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Budgeting - How to Budget

Updated on January 30, 2013

A Business Budget Will Keep You From Being Swept Overboard

Whether as CEO of my own company or as a member of a not-for-profit board, I always thought of a budget like the rails on a ship or boat. Most of the time, the rail is just there, doing nothing. But in times of turbulence, rails keep you from falling overboard. Budgeting is not something that shows up naturally; you must force yourself to budget. It should be done toward the end of the year for the following year, or right now if you don’t have one. If it’s only you and a bookkeeper, forget the bookkeeper. You do the budget. You may confer with the bookkeeper once you’ve drafted the budget, but recognize that this is a management job. Budgeting is a basic business management tool.


Budgeting Requires a lot of Thought

A budget is just as important as a business plan. Budgeting takes time, but it’s not terribly difficult, especially if you have good financial statements to work with. Use software such as Intuit’s QuickBooks or Quicken if you have a fairly simple operation, or full-blown accounting software if your enterprise is large. The first step is to simply line up all of the chart-of-account lines from a prior year, and then fill in the anticipated numbers for the year ahead. This is simple, conceptually, but it takes thought—a lot of it. Simply slapping on an increase percentage formula isn’t budgeting. You must examine each line, getting input from your employees. You can’t think of everything, and employee input is vital. You may think it’s okay to plug in the same number as last year for copier costs, but when an employee points out that the copier has been acting up and getting worse by the day, you need to make note of it. Remember, I’m talking about the first draft here; someone needs to research a new copier and its costs. Because the business has grown, you might discover that you need a much bigger copier with lots more features, and that all this will add a few thousand more to the budget for next year. Better to discover that now than to create a budget gap that will show up mid-year because you didn’t anticipate the new costs. Many budget entries require quite a bit of research before you can plug in a realistic number. Insurance is a big one. Contact your broker to see if market conditions or increased risks will raise your premiums next year. I just read that the average health insurance policy is increasing nine percent. You might need a soothsayer to figure out how to budget your health insurance premiums, but always put in a large increase for this budget line! For every single line entry, ask yourself, “Is there any reason this should change, up or down, next year?” Be rigorous.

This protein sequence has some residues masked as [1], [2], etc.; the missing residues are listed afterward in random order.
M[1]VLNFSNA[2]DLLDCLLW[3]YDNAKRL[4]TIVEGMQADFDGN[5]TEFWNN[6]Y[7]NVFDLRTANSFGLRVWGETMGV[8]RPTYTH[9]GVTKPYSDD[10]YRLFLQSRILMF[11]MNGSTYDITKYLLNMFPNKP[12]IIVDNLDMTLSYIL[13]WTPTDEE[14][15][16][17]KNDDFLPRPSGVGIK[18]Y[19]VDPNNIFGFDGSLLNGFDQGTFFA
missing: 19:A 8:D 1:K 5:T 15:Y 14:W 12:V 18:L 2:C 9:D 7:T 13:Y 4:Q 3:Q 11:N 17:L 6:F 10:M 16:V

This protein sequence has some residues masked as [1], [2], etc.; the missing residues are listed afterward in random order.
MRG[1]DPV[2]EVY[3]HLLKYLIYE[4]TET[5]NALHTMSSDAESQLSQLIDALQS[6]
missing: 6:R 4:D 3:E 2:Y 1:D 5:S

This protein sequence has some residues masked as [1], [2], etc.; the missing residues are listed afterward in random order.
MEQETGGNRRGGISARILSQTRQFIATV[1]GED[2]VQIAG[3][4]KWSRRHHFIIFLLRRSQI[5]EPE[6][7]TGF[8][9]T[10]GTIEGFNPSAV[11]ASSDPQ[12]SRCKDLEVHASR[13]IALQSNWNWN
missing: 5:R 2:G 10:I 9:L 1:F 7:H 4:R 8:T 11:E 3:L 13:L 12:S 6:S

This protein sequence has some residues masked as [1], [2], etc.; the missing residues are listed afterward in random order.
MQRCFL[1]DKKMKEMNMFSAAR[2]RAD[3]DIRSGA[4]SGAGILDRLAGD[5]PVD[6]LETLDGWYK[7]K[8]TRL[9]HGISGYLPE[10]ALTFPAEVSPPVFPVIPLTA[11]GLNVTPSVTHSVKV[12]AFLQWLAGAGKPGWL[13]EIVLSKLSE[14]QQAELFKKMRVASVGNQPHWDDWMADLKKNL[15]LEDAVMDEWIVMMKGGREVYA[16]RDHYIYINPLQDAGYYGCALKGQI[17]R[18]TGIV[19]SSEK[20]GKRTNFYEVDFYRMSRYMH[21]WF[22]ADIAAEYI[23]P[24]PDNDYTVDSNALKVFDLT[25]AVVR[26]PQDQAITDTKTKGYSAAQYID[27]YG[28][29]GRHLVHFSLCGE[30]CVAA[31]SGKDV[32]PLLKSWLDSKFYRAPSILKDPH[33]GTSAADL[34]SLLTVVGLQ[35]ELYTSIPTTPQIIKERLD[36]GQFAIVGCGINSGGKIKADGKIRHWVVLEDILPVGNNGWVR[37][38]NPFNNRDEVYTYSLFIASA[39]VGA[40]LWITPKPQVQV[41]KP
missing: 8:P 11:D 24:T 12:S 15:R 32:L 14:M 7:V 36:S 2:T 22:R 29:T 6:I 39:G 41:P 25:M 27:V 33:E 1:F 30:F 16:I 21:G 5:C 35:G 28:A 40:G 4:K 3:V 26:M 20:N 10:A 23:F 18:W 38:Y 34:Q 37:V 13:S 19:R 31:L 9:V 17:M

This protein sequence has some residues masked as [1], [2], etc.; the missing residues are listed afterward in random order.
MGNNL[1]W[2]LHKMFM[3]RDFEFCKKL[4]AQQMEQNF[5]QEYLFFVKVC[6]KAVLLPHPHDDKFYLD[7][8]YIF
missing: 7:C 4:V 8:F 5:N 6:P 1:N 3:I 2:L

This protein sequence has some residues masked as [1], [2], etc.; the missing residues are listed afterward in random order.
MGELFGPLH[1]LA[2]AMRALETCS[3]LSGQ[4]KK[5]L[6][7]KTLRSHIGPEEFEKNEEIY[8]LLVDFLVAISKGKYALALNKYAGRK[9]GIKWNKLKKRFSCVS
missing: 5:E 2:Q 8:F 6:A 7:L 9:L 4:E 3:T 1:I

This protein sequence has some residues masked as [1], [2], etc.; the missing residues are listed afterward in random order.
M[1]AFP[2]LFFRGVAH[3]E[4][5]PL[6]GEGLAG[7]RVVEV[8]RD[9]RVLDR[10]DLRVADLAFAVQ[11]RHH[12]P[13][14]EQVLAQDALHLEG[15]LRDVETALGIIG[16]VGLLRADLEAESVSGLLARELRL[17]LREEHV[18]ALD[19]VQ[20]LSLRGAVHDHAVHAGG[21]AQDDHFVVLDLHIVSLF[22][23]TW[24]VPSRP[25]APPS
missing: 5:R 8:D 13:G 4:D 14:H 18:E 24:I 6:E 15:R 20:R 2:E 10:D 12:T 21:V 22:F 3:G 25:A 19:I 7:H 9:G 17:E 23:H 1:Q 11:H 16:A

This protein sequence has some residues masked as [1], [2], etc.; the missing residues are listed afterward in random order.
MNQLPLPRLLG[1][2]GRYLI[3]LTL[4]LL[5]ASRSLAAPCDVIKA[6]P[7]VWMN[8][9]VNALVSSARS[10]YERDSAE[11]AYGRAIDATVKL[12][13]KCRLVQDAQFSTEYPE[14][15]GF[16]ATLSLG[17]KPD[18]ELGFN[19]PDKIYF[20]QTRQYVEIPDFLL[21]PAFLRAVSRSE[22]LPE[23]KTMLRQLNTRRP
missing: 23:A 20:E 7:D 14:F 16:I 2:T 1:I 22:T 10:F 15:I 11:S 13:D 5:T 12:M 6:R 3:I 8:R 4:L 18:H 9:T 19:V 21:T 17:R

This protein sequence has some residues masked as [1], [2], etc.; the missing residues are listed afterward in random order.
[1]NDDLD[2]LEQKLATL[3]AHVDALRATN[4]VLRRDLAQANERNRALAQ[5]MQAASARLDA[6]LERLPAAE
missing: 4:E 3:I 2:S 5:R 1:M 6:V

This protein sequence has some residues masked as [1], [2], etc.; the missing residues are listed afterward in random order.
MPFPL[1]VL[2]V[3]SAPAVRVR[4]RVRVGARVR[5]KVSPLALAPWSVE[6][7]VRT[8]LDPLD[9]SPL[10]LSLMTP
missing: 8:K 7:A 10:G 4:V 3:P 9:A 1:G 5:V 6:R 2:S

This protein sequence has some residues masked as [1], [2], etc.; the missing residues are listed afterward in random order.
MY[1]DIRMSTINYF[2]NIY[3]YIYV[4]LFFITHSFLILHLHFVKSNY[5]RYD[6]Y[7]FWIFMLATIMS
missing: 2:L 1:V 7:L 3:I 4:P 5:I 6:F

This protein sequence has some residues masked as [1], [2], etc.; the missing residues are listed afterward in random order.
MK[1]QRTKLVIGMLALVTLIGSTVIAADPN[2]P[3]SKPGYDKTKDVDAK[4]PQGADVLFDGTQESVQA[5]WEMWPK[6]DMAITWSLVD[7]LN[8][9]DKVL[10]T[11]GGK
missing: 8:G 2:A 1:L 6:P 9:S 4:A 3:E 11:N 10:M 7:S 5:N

WK – “Who Knows?” – A Key Expense Budget Line

You may call it “unanticipated expenses,” which is exactly what the line means, but always plug something like this into your expense budget. Make it a healthy figure. It helps to have a line like this when something out of the blue happens to another line in your budget. This is where you get the numbers to keep the budget on track. If you were diligent in anticipating expenses, the WK line should come in at the end of the year with a lot of money left there. I know a guy who has a car-towing business. On the front of his truck is the inscription: “Shit Happens.” It does.

Income: Budget and Business Plan Distinguished

On the income side of the budget, I recommend using caution. This is a budget, not a business plan, and if your business plan has exciting (but realistic) sales projections, good budgeting demands that you be conservative. By all means, work your business plan and shoot for the big numbers; just don’t budget that way. Think hard, and ask a lot of people a lot of questions about your anticipated revenue. Knowledge of your market and existing customer base is crucial. The stability of a revenue stream can be severely upset by an unanticipated problem in your customer base. My old company did a lot of business with state and local governments. Over the years, when tax revenues took a hit because of the economy, our top and bottom line took a hit as well. Make sure your business plan addresses any problems of too much market concentration. In the wicked winter of 2011, businesses in the Midwest saw their budgets challenged because of the constant snow and ice storms. Superstorm Sandy turned many a business in the Northeast on its ear in October of 2012. Business interruption insurance will cover a lot, but not everything. Conservative revenue figures in your budget will smooth out jolts to your income.

Budgeting may be a pain, but it's a pain that you must endure, lest you get hit with the greater pain of facing the unknown.

This article is excerpted from the book The APT Principle: The Business Plan that You Carry in Your Head, by Russell F. Moran

Copyright ©2012 by Russell F. Moran


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